How Long does it Really Take to Setup a Skateboard?


What’s this image of Jake Anderson got to do with a skate tool? Not a whole lot apart from the obvious. But is sure is a nicer way to start an article than a picture of a silver doo-hickey.

If it’s broke, fix it.

That’s how the saying goes, right? If it’s a broken board, well, you can’t fix that. Gotta set up a new one. I got my hands on this new, patent-pending skate tool called the Board Sword. Without looking into where it came from, I decided to set up a new board and see how long it would take. I’ve never timed myself setting up a skateboard, but I’m pretty sure it takes somewhere in the neighbourhood of 10-25 minutes, depending on your level of focus. I’ve also never had a problem setting up a board any other way; a unit tool or just, ya know, a regular socket wrench and screwdriver or drill. These tools require additional help—notably a razor blade for cutting the grip tape and less-notably something with a rough edge to score the grip tapeand the Board Sword apparently has all that stuff included. There’s a time and place for all tools. For instance, you wouldn’t be travelling with a drill so you’d be more likely to use a unit tool on the road. It’s a wonderful feeling when a tool and its use comes together, a synergy of design and engineering—something doing what it’s made to do in the situation it’s made to do it in. Is there a place in the skate tool canon for the Board Sword? Let’s see how this goes as I time myself setting up a board.

00:00: Alright, let’s hit it. First off: this in no way resembles a sword. I guess there’s sort of a handle and these screwdrivers mimic a sword blade. This thing is two pieces held together by a magnet and can definitely fit in your pocket. One piece is all the screwdrivers, which fold-out: a phillips, an ⅛ allen, a flathead for some reason (I’ve never seen flathead bolts but there’s space on this thing so why not?), and a scoring tool. The other is all the sockets for the nuts. That’s amazingly close to saying nut sockets, wow. I put grip on my new deck and am now going to use that scoring tool to draw the edge.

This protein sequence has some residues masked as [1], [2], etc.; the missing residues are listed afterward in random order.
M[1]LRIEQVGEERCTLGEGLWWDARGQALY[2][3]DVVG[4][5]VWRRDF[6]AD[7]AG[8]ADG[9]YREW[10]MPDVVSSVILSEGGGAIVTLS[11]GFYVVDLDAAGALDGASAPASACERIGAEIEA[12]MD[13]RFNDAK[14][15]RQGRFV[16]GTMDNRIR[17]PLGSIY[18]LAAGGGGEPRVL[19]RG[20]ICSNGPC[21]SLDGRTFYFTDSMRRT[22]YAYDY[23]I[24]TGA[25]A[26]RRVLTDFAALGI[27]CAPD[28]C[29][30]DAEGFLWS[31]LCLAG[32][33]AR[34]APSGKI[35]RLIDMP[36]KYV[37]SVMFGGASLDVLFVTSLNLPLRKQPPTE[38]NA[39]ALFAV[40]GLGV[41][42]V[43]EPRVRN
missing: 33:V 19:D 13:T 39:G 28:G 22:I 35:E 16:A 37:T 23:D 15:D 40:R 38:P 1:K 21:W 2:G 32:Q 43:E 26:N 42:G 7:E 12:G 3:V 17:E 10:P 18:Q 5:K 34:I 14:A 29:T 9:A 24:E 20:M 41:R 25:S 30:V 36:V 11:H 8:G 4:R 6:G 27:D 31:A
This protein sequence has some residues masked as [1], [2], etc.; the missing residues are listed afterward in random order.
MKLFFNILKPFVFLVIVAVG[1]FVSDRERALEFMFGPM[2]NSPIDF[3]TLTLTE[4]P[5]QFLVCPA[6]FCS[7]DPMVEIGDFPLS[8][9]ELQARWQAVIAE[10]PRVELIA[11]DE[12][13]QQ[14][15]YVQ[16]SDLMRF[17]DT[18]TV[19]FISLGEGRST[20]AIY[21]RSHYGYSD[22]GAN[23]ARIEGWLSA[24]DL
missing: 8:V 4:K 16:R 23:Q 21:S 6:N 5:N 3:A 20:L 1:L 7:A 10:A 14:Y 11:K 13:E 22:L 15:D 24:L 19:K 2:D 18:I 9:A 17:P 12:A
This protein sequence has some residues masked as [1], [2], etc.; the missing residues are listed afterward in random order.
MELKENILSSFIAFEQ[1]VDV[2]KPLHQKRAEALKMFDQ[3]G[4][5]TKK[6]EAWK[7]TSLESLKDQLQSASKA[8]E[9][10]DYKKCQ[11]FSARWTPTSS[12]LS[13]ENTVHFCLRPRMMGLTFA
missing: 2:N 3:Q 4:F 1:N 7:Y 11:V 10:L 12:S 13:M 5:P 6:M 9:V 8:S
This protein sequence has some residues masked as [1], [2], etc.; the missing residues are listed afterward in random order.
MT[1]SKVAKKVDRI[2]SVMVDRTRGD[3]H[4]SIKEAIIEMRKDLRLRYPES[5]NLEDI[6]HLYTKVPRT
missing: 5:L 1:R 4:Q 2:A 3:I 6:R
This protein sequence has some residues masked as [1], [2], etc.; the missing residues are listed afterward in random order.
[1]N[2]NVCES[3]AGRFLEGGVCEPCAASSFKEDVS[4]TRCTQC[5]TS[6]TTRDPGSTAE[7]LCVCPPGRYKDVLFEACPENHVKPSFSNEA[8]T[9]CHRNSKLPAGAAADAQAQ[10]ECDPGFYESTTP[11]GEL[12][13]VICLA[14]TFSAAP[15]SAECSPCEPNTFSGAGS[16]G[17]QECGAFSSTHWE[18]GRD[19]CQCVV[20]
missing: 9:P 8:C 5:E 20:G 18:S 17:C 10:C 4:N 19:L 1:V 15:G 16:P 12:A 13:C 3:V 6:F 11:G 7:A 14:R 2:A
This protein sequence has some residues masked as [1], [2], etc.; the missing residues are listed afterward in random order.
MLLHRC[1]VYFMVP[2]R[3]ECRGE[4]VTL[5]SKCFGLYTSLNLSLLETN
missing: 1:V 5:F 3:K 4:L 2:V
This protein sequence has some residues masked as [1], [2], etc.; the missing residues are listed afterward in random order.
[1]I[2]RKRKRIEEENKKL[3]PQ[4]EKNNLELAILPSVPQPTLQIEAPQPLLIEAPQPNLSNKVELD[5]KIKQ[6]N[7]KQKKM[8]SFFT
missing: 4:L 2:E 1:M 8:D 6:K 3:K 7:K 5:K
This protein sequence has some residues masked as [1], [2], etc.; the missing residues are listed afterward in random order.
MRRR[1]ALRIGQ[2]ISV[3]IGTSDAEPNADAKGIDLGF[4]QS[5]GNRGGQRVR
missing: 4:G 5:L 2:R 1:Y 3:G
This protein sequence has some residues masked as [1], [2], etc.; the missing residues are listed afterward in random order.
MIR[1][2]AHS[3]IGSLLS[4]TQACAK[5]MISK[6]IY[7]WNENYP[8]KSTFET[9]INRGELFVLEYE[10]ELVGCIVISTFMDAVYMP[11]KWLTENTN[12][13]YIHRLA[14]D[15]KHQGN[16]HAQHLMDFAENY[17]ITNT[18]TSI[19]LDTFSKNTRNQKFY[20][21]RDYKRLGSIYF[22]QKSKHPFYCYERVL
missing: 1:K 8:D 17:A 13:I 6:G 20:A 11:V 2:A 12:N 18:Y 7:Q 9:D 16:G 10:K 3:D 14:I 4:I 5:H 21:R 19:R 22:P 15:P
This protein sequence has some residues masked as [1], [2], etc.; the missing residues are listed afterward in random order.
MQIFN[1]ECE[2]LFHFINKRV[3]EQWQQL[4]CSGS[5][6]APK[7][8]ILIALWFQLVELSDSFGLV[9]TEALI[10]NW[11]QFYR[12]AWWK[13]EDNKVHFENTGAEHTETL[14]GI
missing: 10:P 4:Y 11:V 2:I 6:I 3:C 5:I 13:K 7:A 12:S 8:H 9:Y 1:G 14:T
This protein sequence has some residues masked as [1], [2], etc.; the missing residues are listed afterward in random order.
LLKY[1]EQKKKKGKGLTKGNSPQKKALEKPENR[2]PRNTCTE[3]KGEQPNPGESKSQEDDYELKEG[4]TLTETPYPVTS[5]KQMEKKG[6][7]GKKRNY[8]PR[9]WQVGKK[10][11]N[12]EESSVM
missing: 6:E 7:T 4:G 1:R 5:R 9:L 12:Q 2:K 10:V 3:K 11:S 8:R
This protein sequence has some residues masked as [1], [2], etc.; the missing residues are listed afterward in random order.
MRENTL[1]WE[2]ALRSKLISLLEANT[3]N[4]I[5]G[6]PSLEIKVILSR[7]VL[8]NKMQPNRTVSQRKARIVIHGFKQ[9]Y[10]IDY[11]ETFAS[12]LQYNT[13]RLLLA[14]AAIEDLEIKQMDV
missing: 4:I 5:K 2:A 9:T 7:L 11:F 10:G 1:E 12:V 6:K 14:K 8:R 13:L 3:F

It’s neat, we’ll give it that.

00:48: That worked alright. Now I need to cut off the excess grip. There’s this little part with a scissor icon next to it which must be for that.

03:01: This is taking a lot longer than a razor. It’s annoying coming around the curve of the board.

03:35: Got the excess griptape off. I much prefer a regular razor as this seemed to only work if you held the small tool at the perfect angle. I feel like a razor would have taken a fraction of the time.

04:45: After rubbing down the grip a bit to get some of the grit out of there I’m taking the bolts off. I’ll have to use both sides of the tool.

05:08: This seems to work OK. It’s doing the job. Whoa! The magnet that holds the two pieces together caught the nut from falling. It magnetized right to it. That’s actually really helpful as I’ve dropped many a nut and bolt doing this.

05:40: Got two nuts off.

06:16: So much for not dropping the nuts, I dropped the whole tool. I wouldn’t have dropped a unit tool or a screwdriver.

07:02: Got the first truck off. Now we’re cooking with gas.

09:31: Second truck is off.

09:52: Damn my grip tape is ragged. Really wish I had a razor to clean this up.

11:41: Finished poking the holes in my grip for the bolts using the scoring tool. This thing does seem to accomplish all the necessary tasks that go into setting up a board.

13:45: I’m tightening the bolts on the first truck. It’s working, but definitely more difficult with this tool because of the small amount of surface area to grip. It’s hard when the bolts are almost all the way in to get the right force to tighten them. I’m stripping my bolts a bit.

15:58: First truck on. Putting on the second truck.

19:10: Alright. Setup. 19 minutes. Not too bad. I spend another two minutes taking a wheel off and putting it on to make sure it does that. It does it. It also tightens kingpins fine.

Now that I’m done using it, I look for a website and find out that the Board Sword is made by a company called Fix Manufacturing. I learn that the piece of the tool with the sockets is called the “J-wrench,” because of its shape, and that it’s made of stainless steel. The other piece is made of a carbon steel alloy which has some vanadium added in and is finished with a nickel plating. That stuff’s stronger, apparently, and can handle more torque. Both metals were rigorously tested for their anti-erosion properties so rest assured you can get the tool good and wet. I click around the site and the most recent blog post is about Steve Caballero turning 40—uninteresting enough for me to leave. I did learn that they make other tools, though, which makes total sense. In a pinch, they’re great. They take up virtually no space (Fix Manufacturing uses a matchbox for size comparison) and will tighten what needs tightening. The magnetized piece that prevents the nuts from falling is important, given that there’s no actual socket for them to fall into. I wonder if this was the original intention or just luck because the tool needed to be magnetized anyway. The razor part will get the job done if there’s nothing else around but an actual razor is much easier. Bonus: there’s a bottle opener here which is nothing to frown about. The Board Sword is small, elegant, and definitely works. The only time I’d ever see myself using it, though, is if I need to carry a tool and don’t have a bag for the slightly-larger unit tool. Which is never.

If size is your thing, though, this’ll do.

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